Reimagining the church

31 May 2020 by Rev Elizabeth Raine in: Letters, Thoughts, News

From Rev Elizabeth Raine
Minister at Tuggeranong Uniting Church and Chair of Pastoral Relations Committee

Reimagining the church


I have noticed, and you may have noticed too, a lot of re-imagining going on of late. The most obvious example we have in Canberra at the moment is the dispersed Floriade festival where the organisers ‘reimagined’ the festival and gave out bulbs and flowers to many churches and community groups, including my own congregation at Tuggeranong Uniting. We planted these flowers, with on bed in the shape of the UCA dove, and erected a sign proclaiming “Floriade Reimagined” with the intent of inspiring some hope, anticipation and wonder in our local community.
In my inbox this week, I found other reimaginings. From Airbnb, I had ‘Reimagine your space’ that advised me to beautify my inside space by freshening in up with some bold wallpaper, lights and added textures, and to bring the outdoors inside and add some life and energy with suitable greenery. Domain newsletter recommended that I reimagine my pantry and other disorganised areas in my life by decluttering and developing a new organising system.

I found myself thinking this reimagining resonates quite well with the reading from Acts 2 this week. Here were the disciples, together in one house and wondering what they were going to do next. Then bang! Along comes the holy spirit to freshen and liven things up, even to the point of bringing the disciples into the outdoors from the house they had been living in and providing each with a flame-like light on their heads. Speaking boldly to the crowd in the native languages of those gathered there, the disciples tell the exciting story of God’s coming in Jesus, a story reimagined from long-held traditions to one people and now extended to everyone. The early church had been born.
As we wait for restrictions to be eased back and start thinking about when we may be able to meet in small groups or as a church again, perhaps now is the time to start reimagining what we might look like as a church and reorganise ourselves into a new system that is better orientated to our 21stcentury communities. Until a vaccine is developed, there will be stringent requirements around what number can meet safely in our buildings, and cleaning and disinfecting protocols. We probably will not be able to meet together in large numbers for some time. The microphone will not be able to be shared. Morning tea and  communion will be challenging in terms of how we share objects between people.

In this space between what was and what will be, like the disciples we need to do some discerning. We need to try and grasp that the virus has affected how people gather, how people live, how they think and how they relate to each other.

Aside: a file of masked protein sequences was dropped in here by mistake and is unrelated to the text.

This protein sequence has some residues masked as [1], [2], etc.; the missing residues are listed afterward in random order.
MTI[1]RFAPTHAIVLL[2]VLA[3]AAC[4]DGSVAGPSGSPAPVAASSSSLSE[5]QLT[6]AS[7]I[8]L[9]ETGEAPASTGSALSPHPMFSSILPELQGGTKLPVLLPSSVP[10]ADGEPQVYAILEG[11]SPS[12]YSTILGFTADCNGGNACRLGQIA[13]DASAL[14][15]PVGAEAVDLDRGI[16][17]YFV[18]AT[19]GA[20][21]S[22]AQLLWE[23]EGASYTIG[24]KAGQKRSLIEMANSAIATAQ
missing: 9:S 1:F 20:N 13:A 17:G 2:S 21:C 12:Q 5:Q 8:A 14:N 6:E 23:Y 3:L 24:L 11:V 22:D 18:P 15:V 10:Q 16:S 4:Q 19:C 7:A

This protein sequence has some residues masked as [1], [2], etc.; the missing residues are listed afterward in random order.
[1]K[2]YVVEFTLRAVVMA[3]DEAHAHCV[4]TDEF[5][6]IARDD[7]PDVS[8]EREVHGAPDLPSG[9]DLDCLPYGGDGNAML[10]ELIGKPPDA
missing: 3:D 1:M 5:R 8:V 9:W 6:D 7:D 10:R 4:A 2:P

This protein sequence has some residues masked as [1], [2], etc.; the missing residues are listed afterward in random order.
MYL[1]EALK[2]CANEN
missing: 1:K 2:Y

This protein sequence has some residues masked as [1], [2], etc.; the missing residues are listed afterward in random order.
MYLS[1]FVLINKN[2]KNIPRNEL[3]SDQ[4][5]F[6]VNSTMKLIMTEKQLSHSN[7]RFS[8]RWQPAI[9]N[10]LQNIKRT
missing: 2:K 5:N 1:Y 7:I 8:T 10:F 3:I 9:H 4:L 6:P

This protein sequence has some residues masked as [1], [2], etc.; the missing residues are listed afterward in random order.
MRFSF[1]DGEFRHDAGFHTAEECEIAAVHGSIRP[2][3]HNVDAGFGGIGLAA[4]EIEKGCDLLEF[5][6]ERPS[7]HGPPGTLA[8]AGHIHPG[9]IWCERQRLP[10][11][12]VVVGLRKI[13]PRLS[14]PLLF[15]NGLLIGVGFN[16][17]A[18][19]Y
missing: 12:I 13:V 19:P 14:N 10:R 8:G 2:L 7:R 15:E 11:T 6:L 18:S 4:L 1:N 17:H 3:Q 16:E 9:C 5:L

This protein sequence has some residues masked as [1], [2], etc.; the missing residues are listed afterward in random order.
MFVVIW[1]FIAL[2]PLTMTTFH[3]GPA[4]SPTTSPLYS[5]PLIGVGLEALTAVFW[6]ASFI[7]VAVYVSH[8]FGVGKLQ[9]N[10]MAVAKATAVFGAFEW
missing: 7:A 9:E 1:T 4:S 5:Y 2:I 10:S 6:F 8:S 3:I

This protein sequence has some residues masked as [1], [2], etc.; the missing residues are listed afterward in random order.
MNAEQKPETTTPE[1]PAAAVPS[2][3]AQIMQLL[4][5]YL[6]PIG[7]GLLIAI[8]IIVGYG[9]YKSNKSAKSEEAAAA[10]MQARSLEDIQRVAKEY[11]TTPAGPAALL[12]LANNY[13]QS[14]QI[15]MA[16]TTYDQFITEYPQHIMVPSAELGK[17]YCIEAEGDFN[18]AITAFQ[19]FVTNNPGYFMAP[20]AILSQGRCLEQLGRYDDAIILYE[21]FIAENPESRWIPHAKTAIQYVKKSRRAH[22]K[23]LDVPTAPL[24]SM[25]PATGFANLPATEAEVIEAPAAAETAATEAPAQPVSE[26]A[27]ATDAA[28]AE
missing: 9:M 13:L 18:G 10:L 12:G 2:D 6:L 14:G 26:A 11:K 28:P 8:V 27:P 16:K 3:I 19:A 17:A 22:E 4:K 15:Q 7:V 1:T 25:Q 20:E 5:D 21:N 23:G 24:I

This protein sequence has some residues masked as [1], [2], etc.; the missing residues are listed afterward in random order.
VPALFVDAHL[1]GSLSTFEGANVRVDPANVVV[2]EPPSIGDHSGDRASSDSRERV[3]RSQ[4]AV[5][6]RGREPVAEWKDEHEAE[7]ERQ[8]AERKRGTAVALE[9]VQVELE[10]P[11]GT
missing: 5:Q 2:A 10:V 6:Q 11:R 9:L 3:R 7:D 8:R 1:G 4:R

We will need to think through our mission strategy. People will still be wary, grieving, in need, and hopefully asking some deep questions. What can we, as a church, offer into this space?
Some things we could be pondering include:
How we still offer an online church where people can gather that can’t attend on Sunday mornings; consider being a church of small groups rather than being entirely centred on larger congregations; think of different kinds of worship at different times to Sunday; consider how we could use our facilities in more missional ways; think about how we could relate better to those outside our congregation; think about how we become missional people rather than Sunday morning attenders and management people.

When the disciples gathered together for this Pentecost they found themselves swept up in a chaotic movement by the force of the spirit. They were compelled to leave behind much of their accustomed worship practices and traditions and were pushed to start cultivating what would become known as the Christian Way. The put far less emphasis on gathering and much more emphasis on making disciples.

This very early church never gathered around buildings and budgets, it was comprised of small communities that centred around sharing their story of Jesus, and the faith, hope, and love that defined him and his ministry. It was defined, not by where and when they gathered on Sunday, but by how they served God in community.  

How might we reimagine this church? How might we use this opportunity to discern where the spirit is moving us and reflect a new revelation of the Christian story?

We have an opportunity presented to us that allows us to clean out what is not working or needed anymore, and to replace it with something alive, relevant and bursting with the life and hope of the gospel story. Let’s not waste it.